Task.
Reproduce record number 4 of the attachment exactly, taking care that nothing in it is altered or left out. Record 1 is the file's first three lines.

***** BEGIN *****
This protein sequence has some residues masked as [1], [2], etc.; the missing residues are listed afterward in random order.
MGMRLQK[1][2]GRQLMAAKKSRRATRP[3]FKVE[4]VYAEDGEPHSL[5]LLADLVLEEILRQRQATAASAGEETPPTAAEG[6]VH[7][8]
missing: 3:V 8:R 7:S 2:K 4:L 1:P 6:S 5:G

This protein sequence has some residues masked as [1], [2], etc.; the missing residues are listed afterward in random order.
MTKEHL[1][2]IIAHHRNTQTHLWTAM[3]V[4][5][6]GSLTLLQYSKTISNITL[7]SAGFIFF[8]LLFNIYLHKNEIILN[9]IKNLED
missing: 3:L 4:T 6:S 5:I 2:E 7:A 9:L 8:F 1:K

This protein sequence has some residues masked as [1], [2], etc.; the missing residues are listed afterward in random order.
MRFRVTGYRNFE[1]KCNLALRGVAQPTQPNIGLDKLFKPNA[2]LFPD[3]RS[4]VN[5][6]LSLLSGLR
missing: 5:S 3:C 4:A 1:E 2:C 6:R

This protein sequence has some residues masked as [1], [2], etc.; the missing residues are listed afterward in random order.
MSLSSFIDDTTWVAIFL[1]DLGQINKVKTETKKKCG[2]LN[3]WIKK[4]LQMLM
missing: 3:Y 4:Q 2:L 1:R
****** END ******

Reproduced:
This protein sequence has some residues masked as [1], [2], etc.; the missing residues are listed afterward in random order.
MSLSSFIDDTTWVAIFL[1]DLGQINKVKTETKKKCG[2]LN[3]WIKK[4]LQMLM
missing: 3:Y 4:Q 2:L 1:R